September 12, 2013

Mainers fall into Medicaid loophole

Failure to expand MaineCare leaves 10,500 people without coverage and ineligible for federal subsidies.

By Joe Lawlor
Staff Writer

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"It's very inexpensive and may be a very good alternative," Sanderson said, describing the exchanges.

Gagne-Holmes argued the opposite, pointing out that even though subsidized premiums may be low, the premiums combined with maximum out-of-pocket costs permitted under the law would mean that some low-income families would be spending up to 25 percent of their income on health care.

"If you're making under $15,000 and have to pay 20 percent of your income on health insurance, that's just not realistic," Gagne-Holmes said.

But J. Scott Moody, CEO of the Maine Heritage Policy Center, a conservative-leaning think tank, said Medicaid expansions in Maine have been proven not to work, and that they merely shift costs.

"The benefits of Medicaid expansion don't ever materialize," Moody said. "There has not been a decrease in the percentage of people uninsured in Maine even though we've had two expansions."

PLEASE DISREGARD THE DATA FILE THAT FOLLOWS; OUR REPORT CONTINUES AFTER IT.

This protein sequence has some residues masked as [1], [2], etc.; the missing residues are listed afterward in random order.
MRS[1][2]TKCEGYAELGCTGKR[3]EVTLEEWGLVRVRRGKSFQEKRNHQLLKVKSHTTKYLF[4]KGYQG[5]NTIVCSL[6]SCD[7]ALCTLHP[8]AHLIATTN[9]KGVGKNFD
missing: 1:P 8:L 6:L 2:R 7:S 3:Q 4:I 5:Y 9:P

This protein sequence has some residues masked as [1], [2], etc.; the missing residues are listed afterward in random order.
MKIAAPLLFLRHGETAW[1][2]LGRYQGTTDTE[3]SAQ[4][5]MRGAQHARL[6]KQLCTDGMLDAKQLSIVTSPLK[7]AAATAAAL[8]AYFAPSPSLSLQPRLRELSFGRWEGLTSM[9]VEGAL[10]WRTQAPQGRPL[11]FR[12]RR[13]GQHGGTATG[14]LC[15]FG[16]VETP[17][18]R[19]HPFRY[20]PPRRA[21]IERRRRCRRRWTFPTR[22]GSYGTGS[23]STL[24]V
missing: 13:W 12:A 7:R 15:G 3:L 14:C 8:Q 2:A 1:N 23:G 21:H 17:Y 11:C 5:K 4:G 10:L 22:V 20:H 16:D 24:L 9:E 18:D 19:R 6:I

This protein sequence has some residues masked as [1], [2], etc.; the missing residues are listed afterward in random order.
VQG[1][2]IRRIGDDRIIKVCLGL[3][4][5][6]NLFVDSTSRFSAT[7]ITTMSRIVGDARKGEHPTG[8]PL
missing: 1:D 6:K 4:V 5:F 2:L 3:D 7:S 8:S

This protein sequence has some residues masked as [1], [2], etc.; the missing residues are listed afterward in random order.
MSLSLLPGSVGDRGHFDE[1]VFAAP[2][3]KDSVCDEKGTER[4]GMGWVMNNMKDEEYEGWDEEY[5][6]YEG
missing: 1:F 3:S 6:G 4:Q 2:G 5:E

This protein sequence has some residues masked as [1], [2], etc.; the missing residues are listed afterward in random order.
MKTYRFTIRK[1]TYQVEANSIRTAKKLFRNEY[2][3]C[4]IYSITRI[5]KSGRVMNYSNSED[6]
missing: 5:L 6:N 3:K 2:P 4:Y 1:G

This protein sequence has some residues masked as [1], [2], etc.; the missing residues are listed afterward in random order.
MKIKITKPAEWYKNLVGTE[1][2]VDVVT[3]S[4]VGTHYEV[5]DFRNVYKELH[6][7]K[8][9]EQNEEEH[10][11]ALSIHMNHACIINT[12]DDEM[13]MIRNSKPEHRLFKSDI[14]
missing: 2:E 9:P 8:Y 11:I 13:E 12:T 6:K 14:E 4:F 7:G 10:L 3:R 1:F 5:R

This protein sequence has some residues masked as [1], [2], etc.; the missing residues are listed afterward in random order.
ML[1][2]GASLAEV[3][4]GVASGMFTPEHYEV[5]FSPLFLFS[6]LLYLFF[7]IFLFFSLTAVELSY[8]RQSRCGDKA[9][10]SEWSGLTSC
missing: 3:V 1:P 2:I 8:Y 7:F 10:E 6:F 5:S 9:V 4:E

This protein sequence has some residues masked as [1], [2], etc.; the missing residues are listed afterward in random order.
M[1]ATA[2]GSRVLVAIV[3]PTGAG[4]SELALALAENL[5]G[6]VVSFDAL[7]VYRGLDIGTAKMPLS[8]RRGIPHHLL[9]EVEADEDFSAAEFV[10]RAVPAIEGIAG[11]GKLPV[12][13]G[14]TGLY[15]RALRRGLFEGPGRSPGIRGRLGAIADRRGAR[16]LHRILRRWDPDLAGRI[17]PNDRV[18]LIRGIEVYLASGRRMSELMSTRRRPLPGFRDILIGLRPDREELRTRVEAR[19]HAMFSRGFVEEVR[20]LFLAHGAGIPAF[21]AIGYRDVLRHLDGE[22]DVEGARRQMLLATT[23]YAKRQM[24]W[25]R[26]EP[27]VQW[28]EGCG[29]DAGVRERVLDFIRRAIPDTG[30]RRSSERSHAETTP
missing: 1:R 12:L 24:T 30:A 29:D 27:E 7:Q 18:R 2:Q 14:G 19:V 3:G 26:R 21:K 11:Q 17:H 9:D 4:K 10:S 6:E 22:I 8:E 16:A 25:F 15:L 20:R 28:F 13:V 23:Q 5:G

Moody said the expansions also end up increasing the cost of private insurance. For instance, young childless adults in low-paying jobs who qualify for MaineCare would in many cases choose free MaineCare over more costly coverage provided by their employer, he said.

That decreases the number of young people in the private insurance pool, making private insurance more costly for everyone, Moody said.

But Gagne-Holmes said in most of those situations, the young people end up being uninsured rather than accepting their employer's insurance, if MaineCare is not available.

Hilary Schneider, an official with Maine's American Cancer Society Cancer Action Network, said kicking people off MaineCare will result in more bankruptcies for individuals who end up with cancer. She said if they lose their jobs and health insurance because of the cancer and don't yet qualify for Medicare, they often end up with impossible-to-pay medical bills. Or they may end up not being able to afford chemotherapy treatments.

"It's going to be a huge undue hardship on people," Schneider said.

Joe Lawlor can be reached at 791-6376 or at:

Twitter: @joelawlorph


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